AFTER THE BUSHFIRES February 11, 2009Posted by wmmbb in Australian Politics, Environment.
I am one of those people, who every year become concerned about the possibility of bushfires.
There is good reason to be concerned in my opinion because anyone with familiarity with the bush can appreciate what a tinderbox it becomes with days of high temperatures and strong winds. Ever since we moved here we have been told stories of the 1968 bushfires. I remember coming home by train through the National Park with fire burning up to the tracks. While we are close to the ocean, there are possible weather configurations, which would make us more vulnerable to extreme fire danger.
None of which stopped us planting trees on our block. When trees are planted, often the results in ten and twenty years are not envisaged. They provide shade and habits for birds. Once you have trees have grown, then it is necessary to get approval from the Council, which was not forthcoming. I suppose the tree people at the Council have some expertise. Nobody to my knowledge has suggested a license to plant large trees on your property as well as one to cut them down.
Climate denialists aside, we are told that global warming makes extreme weather more likely. The combination of bushfires and floods in Australia and the heavy snowfalls in Britain might be evidence. So what happens when these events become more frequent? Compassion fatigue and indifference are likely to replace the existing mood, and people will find excuses for behaving in a more indifferent way as they always do, while retaining our sense of moral unrighteousness as we always do.
The causes of fires can be problematic. My attitude is that all risks should be eliminated. Let alone my own interest in these matters – all my ill gotten earthly possessions -and there are the question of my neighbours possessions and safety to be taken into account. We used to have a drum used as an incinerator, but that was years ago, and there is no need for it.There would be further benefit in eliminating cigarettes, and I have seen people in the bush smoking.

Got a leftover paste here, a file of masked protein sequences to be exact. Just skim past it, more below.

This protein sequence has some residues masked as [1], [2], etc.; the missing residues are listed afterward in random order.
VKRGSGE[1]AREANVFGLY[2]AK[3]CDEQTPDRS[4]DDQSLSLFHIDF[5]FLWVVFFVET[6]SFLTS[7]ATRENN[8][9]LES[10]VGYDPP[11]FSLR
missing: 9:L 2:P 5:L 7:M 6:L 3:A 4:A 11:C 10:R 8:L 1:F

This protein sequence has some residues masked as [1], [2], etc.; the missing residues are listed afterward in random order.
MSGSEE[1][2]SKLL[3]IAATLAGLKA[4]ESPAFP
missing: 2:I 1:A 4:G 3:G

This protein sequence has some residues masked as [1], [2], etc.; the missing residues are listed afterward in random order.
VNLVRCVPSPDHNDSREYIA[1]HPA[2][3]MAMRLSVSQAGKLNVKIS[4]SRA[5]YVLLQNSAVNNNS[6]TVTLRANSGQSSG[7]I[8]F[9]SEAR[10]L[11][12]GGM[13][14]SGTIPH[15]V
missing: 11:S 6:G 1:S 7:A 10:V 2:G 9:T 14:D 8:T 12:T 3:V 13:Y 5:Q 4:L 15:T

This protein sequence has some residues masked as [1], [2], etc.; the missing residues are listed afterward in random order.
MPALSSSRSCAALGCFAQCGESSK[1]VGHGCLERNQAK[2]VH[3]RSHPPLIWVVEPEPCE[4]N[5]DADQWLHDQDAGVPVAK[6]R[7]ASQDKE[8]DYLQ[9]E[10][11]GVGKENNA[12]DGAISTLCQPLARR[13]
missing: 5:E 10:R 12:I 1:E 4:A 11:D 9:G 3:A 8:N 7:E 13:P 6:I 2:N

Still I think the PM stepped over the line when he described the lighting of fires in Victoria as “mass murder”. ABC News Online reports:
A new police taskforce is being established to investigate bushfires that were deliberately lit.
Police are certain some of them, including the one at Churchill, were started by arsonists
Earlier today Prime Minister Kevin Rudd said deliberately lighting fires is evil, describing arson as incomprehensible.
“There is no excuse for this. None at all for this,” he said.
“As I said yesterday it is simply murder on a grand scale, let us attend to this unfinished business of the nation and come to grips with this evil thing.”
He said Australia must do more to prevent arson.
“Every member of this House cannot comprehend how anyone could ever do that,” Mr Rudd said.
“Something which the nation must now attend to as a matter of grave urgency is the problem of arson – where it happens, why it happens, what more can be done about it.”
There are reasons for people to lit fires. Sometimes, as we have witnessed in our neighbourhood, people get drunk affecting their judgment. Some are emotionally and psychologically disturbed. I once lived in a boarding house in Perth, where one of the other guests repeatedly set fire to the place. On reflection, I could have been killed by jumping into a burning room. Opening windows and doors increased the ferocity of the burning.
In these matters, I think the law should be applied impartially without our political leaders attempting to stoke emotions against out groups and individuals. Our justice system is one of vengeance, not understanding and reconciliation. Sometimes the problems should be foreseen and prevented.
It seems fair enough to say that more should be done to prevent arson, but what can be done? I do not know whether it is the case, but I suspect that we do not do enough to educate people about the fire risk.